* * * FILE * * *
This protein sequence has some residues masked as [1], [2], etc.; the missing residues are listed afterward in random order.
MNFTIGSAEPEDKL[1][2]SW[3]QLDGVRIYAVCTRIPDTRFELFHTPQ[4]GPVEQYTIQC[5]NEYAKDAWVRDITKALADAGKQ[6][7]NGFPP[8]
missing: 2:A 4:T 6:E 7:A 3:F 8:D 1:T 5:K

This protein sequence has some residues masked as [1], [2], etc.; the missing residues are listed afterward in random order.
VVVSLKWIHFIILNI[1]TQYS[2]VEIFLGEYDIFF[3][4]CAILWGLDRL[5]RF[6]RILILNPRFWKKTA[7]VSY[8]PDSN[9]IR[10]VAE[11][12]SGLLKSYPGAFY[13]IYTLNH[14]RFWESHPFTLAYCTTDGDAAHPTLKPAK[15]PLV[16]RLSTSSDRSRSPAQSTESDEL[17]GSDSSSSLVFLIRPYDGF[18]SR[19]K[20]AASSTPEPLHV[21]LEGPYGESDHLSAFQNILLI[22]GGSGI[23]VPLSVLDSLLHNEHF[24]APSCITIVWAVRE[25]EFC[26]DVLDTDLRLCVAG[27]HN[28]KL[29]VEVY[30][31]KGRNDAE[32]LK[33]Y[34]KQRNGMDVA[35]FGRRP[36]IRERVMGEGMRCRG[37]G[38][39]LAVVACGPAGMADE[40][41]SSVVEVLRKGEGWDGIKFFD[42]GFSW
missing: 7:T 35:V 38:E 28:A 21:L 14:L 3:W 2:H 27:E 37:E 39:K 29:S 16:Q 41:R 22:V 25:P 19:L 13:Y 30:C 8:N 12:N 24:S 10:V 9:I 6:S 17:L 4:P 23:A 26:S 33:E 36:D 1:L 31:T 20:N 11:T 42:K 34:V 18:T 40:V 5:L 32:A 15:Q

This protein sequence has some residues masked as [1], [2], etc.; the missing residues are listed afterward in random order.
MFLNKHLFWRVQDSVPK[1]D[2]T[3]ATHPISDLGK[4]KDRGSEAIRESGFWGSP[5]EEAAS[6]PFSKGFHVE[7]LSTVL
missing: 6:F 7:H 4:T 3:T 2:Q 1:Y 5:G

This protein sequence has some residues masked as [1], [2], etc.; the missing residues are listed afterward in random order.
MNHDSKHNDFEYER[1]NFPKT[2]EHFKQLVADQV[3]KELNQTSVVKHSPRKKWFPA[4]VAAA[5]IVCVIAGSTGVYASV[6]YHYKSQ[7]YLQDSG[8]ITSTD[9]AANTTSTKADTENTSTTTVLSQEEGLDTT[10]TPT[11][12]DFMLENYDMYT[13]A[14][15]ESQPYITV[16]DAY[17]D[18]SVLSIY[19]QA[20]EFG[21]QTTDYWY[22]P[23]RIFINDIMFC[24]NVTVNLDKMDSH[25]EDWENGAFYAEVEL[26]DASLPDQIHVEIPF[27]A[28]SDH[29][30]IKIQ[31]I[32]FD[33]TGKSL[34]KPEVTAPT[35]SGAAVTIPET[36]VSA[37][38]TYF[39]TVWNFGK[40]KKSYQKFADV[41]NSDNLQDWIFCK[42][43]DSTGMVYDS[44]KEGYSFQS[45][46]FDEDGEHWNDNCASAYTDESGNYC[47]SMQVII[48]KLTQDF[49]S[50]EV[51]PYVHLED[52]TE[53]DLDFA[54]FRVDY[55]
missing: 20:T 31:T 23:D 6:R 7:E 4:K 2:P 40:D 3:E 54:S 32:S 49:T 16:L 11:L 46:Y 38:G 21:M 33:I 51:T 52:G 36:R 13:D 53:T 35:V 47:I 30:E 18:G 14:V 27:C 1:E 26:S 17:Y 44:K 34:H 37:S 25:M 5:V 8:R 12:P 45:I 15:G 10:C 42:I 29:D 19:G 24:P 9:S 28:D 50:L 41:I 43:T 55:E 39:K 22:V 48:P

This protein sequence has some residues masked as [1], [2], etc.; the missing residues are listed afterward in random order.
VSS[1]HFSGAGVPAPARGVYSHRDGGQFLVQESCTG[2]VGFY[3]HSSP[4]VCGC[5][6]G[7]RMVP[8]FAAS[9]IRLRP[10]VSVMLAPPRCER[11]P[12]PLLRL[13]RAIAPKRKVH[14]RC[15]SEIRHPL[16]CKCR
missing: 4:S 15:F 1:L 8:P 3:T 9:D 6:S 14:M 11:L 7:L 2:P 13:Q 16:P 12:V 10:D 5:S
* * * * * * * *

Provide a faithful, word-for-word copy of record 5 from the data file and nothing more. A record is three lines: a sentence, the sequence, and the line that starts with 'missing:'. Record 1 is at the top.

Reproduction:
This protein sequence has some residues masked as [1], [2], etc.; the missing residues are listed afterward in random order.
VSS[1]HFSGAGVPAPARGVYSHRDGGQFLVQESCTG[2]VGFY[3]HSSP[4]VCGC[5][6]G[7]RMVP[8]FAAS[9]IRLRP[10]VSVMLAPPRCER[11]P[12]PLLRL[13]RAIAPKRKVH[14]RC[15]SEIRHPL[16]CKCR
missing: 4:S 15:F 1:L 8:P 3:T 9:D 6:S 14:M 11:L 7:L 2:P 13:Q 16:P 12:V 10:D 5:S